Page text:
5 Times When It’s a Bad Idea to Save Your Money
It’s important to save if you want to buy the things you need, and if you want to buy the things you want. Most experts will tell you that the more you save, the more you will be prepared for the future, and of course, the more interest you can potentially earn. Saving for the future is incredibly important, and it should be one of your primary financial goals.
However, there are some occasions when you shouldn’t be putting your money toward savings. All of us go through financial ups and downs, and putting money away for later when you need the money right now can be a big mistake. Sometimes you have basic needs that require money, or an emergency arises, and it’s necessary to deal with these issues before putting money away for later. Here are five times you shouldn’t put your money away toward savings.
1. You can’t afford your basic needs
It seems like common sense that if you can barely afford a place to live, food to eat, and utilities, you probably shouldn’t be putting your money away to save for later. Still, the idea of saving has been so ingrained in us that it can be difficult to stop saving once you start. If you experience a financial hardship (such as losing your job) you may need to reevaluate your savings plan in order to just make it through the day. You need food and a place to live, and your basic needs should come first.
A study by Wider Opportunities for Women (WOW) found that 45% of Americans live on an income that doesn’t provide basic economic security; many people lack basic needs. Make sure that you prioritize your needs before your wants, even before your savings.
2. Collectors are calling you
If you’re frequently getting calls from collectors, you probably shouldn’t be neglecting these calls and putting your money away toward savings. If your bills have gone unpaid long enough that collectors are calling, you really need to determine if you can pay all (or at least some) of your overdue bills. According to Debt Consolidation Care, debt collectors can call you, can call relatives for your contact information, they can sue you and garnish your wages, they can seize your property, and of course, they can report the accounts, which will affect your credit report. Unless you want your credit report to take a big hit, or you want your parents to field calls for you, you should start paying, or at least talk to a lawyer if you are going to fight.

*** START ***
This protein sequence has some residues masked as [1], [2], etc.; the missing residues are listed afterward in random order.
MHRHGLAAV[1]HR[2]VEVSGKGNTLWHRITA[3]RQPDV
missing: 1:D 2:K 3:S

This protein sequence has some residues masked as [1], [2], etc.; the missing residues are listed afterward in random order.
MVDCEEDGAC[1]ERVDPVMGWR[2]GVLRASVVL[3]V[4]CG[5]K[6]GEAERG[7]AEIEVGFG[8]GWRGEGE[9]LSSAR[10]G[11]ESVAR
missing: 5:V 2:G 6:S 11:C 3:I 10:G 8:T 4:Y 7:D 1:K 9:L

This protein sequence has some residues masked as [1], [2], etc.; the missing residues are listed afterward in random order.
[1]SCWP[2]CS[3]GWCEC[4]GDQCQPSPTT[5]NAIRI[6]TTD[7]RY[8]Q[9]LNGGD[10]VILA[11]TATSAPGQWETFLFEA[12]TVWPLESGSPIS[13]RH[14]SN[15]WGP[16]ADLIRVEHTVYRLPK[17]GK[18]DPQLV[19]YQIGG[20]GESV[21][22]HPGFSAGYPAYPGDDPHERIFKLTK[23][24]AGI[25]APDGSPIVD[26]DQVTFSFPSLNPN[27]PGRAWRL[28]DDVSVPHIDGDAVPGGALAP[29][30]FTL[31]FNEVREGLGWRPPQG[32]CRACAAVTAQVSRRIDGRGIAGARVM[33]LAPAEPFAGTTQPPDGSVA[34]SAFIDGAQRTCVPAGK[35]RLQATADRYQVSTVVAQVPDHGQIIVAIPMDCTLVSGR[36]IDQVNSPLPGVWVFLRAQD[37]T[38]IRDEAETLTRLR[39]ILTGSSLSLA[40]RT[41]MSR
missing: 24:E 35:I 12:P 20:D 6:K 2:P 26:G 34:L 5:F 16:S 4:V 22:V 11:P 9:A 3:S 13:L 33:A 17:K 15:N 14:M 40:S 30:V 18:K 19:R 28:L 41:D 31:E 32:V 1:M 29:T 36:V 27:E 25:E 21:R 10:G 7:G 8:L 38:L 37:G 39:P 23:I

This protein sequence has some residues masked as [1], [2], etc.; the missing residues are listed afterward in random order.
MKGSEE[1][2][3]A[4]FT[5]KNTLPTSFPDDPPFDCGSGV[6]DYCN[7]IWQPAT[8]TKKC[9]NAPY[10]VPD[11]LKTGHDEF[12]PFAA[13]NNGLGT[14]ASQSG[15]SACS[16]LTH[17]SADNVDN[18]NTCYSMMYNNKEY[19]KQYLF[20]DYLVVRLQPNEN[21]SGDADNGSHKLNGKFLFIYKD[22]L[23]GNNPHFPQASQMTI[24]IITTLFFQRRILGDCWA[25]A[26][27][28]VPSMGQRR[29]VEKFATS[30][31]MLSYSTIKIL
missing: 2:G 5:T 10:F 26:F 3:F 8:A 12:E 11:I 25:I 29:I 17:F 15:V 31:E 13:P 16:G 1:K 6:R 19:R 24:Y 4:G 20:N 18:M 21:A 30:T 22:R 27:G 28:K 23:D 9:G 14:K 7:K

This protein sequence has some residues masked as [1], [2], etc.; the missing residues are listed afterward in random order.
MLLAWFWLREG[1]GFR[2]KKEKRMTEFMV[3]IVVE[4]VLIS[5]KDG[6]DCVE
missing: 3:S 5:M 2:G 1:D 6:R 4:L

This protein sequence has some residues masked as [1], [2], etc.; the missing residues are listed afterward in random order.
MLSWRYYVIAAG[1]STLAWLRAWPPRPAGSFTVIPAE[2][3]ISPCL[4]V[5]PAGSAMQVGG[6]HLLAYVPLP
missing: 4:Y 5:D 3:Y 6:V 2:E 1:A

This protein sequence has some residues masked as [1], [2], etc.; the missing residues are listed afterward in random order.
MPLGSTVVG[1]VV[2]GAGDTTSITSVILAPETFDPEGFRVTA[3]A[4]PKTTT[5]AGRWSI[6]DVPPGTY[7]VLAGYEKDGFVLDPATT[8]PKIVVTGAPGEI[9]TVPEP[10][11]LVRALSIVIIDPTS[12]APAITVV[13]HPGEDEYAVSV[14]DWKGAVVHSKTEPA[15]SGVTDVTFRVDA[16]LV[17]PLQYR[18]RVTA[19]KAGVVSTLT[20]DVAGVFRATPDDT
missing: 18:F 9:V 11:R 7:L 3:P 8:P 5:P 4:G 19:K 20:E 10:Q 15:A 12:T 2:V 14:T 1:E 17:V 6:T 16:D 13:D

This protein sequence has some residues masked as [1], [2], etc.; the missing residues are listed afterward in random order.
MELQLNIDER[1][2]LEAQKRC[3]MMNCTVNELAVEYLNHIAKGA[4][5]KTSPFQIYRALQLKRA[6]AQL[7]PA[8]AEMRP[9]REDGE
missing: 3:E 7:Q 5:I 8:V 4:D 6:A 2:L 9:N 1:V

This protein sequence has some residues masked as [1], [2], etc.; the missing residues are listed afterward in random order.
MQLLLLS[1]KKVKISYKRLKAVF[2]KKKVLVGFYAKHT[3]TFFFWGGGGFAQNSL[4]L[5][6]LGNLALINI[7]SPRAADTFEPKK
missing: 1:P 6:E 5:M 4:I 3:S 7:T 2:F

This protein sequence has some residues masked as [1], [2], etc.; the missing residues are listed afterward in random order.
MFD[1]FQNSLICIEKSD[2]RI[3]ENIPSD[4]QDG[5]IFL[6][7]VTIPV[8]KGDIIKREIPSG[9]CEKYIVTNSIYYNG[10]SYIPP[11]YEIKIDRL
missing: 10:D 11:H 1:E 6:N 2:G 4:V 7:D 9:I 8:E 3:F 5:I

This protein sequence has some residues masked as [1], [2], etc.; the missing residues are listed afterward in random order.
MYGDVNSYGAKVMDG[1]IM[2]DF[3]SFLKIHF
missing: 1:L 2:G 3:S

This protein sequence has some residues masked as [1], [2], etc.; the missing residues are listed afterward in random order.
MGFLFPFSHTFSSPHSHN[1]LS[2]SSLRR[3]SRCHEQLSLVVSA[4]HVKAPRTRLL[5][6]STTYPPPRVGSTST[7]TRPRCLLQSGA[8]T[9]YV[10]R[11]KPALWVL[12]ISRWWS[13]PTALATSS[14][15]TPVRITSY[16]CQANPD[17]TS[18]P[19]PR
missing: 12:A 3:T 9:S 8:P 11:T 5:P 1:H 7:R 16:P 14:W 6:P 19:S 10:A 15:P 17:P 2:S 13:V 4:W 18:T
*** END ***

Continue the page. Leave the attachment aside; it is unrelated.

3. You have an emergency
Your savings can’t wait forever, but it can wait. An emergency, on the other hand, might not wait. If you need an immediate surgery, or your car broke down, or you are facing another emergency that affects your health or your job, your money should probably go towards fixing the emergency. While saving for the future is important, dealing with immediate issues needs to take precedence. Now, what constitutes an emergency will depend on your definition: if you are wondering if a family vacation to the Bahamas constitutes an emergency, it doesn’t. If you don’t have much money in savings, you should be putting money away unless you are facing a true emergency.
4. You already have an emergency fund
The other side of financing an emergency is that you should regularly be putting money aside toward an emergency fund. An emergency fund can help you if you lose your job, or face a medical or other emergency. If you build up a big enough emergency fund, you won’t have to decide whether to put money towards savings or spend it on an emergency, because you will already have money set aside. Though this is one type of saving, setting it aside from your general account is important. People disagree about how much money constitutes an appropriate emergency fund, but you can start by using an Emergency Fund Calculator. There really isn’t a magic amount or number of months that you should have saved; depending on your lifestyle, and how many dependents you have, you may need to alter the number.
5. You have other significant debt
If you have debt collectors calling you, you probably need to start paying off your debt. However, you don’t need to have an account in collections to be in serious debt. You could have a significant amount of student loan debt, and even with low interest rates, the monthly bills can add up. You also might have taken a loan out for a house you can’t really afford. These debt situations need to be handled, otherwise they can spiral out of control. Too much debt can affect your credit score, and make it difficult for you to take on other loans. Interest payments can also increase as your debt becomes larger.
The average U.S. household owes $7,327 on their credit cards. If you are carrying anywhere close to this amount on your cards, paying off those cards instead of putting your money toward long-term goals could save you a lot of money in the long run.
Saving for the future is essential: you need money for the things you will want and need in the future, and of course, for retirement. However, if you are currently facing an emergency, if you have a lot of debt, or you are not prepared in case of an emergency in the future, you might need to put your savings on the back burner for now.